Pharma News: Shortage Of Nitroglycerin Spray, A Heart Medication In Canada Is Expected to Extend To The America and Europe Due To Raw Materials Crisis
: Shortage Of Nitroglycerin Spray, A Heart Medication In Canada Is Expected to Extend To The America and Europe Due To Raw Materials Crisis.
: A shortage of a critical heart medication, nitroglycerin spray, has sparked concerns among patients and healthcare providers in Canada, particularly in Alberta.
The fast-acting nitroglycerin spray is used by spraying on or under the tongue to treat episodes of angina (chest pain) in people who have coronary artery disease (narrowing of the blood vessels that supply blood to the heart). The spray may also be used just before activities that may cause episodes of angina in order to prevent the angina from occurring. Nitroglycerin is in a class of medications called vasodilators. It works by relaxing the blood vessels to improve blood flow so the heart does not need to work as hard and therefore does not need as much oxygen.
Health Canada has issued a public advisory, stating that nitroglycerin spray supplies will be limited in hospitals and community pharmacies during spring. The shortage is classified as Tier 3, indicating a high potential to impact the country's drug supply and healthcare system.
Causes of the Shortage
According to the Health Canada advisory, three manufacturers: Mylan, Sandoz, and Sanofi are reporting shortages due to increased demand and supply issues with raw materials.
Executives in the various pharmaceutical companies are reporting to Pharma News
outlets that there is currently an ongoing crisis involving the sourcing of raw materials for the manufacture of the Nitroglycerin Spray and also other key drugs as suppliers of raw materials from China, India and South America are claiming that there is critical shortage or are refusing to sell.
However, the three main manufacturers claim that the limited availability of the heart medication is expected to persist throughout spring, with some improvement anticipated by summer.
The shortage of nitroglycerin spray supplies are also expected to extend to the United States, Europe and also Australia.
Effects On Patients In Canada
Canadian patients are experiencing difficulties in refilling their nitroglycerin prescriptions, leading to increased anxiety and caution. Healthcare providers are advising patients without nitroglycerin spray to call emergency services immediately if they experience chest pain.
Mitigating the Shortage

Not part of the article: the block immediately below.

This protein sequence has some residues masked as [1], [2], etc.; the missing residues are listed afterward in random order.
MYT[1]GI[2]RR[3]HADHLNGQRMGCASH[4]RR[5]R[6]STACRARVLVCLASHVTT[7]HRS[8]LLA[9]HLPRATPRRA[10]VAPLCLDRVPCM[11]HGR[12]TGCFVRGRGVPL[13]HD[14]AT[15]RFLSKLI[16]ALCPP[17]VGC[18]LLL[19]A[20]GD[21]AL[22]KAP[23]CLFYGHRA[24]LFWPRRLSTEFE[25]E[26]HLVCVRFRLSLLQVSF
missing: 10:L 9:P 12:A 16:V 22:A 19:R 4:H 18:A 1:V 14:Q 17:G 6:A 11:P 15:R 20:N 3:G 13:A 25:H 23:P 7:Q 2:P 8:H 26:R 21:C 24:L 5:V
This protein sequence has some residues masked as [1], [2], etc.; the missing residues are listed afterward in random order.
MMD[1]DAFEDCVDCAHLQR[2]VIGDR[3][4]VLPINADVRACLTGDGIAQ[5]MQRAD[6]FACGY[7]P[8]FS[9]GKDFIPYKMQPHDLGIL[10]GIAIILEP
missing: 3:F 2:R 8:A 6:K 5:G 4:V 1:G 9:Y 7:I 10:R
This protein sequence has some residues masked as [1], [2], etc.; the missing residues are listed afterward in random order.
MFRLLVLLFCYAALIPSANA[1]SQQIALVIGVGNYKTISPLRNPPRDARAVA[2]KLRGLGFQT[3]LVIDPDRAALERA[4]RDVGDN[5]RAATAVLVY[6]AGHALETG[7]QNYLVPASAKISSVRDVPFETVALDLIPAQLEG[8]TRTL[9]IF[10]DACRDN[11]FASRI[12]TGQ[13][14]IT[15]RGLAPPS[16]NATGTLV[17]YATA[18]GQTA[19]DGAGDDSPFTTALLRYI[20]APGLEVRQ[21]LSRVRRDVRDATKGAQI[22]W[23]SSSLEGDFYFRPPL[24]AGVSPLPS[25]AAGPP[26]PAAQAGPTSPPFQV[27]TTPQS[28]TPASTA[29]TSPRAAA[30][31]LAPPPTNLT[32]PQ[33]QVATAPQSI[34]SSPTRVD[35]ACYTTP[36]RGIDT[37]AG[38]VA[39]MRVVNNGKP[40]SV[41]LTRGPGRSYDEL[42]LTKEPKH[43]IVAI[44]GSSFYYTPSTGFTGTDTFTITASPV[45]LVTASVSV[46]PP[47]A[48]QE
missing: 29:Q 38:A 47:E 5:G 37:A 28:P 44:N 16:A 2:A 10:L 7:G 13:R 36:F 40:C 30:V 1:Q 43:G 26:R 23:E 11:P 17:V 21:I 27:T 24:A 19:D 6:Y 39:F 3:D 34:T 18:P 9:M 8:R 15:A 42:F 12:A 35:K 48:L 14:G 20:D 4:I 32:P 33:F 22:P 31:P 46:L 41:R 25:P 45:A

Health Canada is working with provincial and territorial governments, manufacturers, and stakeholders to conserve existing supplies, expedite shipments to hospitals and pharmacies, and access foreign-authorized supplies or alternatives where possible. Some nitroglycerin spray products have received extensions to their expiry dates to help conserve supplies.
The Heart and Stroke Foundation of Canada is urging patients to meet with their healthcare providers to develop a plan and continue taking their medications regularly. Patients are encouraged to check their supply, expiry dates, and consult with their physici
ans or pharmacists to verify if their expiry dates can be extended. It is essential that patients understand their options and have an adequate supply without overstocking, ensuring that everyone who needs the medication has access to it.
The Canadian Pharmacists Association is advising its members to limit dispensing nitroglycerin spray as much as possible to conserve the supply. The three impacted manufacturers anticipate resolving the shortages by the end of July.
Health Canada is also evaluating the available supply of nitroglycerin tablets, which may serve as a potential alternative for some individuals. However, it is crucial for patients to consult with their healthcare providers before making any changes to their treatment plans.
However, this is only a short-term solution as the supply of nitroglycerin tablets is also in short supply due to the same reasons.
Ongoing Concerns and Future Strategies
Many Canadian physicians are complaining that there have been several key drug shortages over the past few years affecting heart patients, including radioisotopes and blood pressure medications. They are calling for a federal strategy to ensure adequate drug supplies and prevent future shortages.
COVID-19 Induced Angina
It is interesting that the shortage of nitroglycerin spray and tablets are occurring at a time when it is being discovered that even ‘mild’ reinfections and previous initial exposure to the SARS-CoV-2 can cause damage to the heart tissues and vessels supplying it and that angina is becoming a more prevalent condition in Long COVID. With billions already exposed to the virus globally, the number of people with angina is expected to be massive.
The nitroglycerin spray shortage in Canada is causing significant concern among patients and healthcare providers. Health Canada, along with other organizations, is working to mitigate the issue by conserving supplies, expediting shipments, and exploring alternatives. Patients are advised to consult with their healthcare providers and remain vigilant about their medication supply and heart attack symptoms. As Canada faces ongoing drug shortages, a long-term strategy for maintaining adequate drug supplies is essential to prevent future crises.
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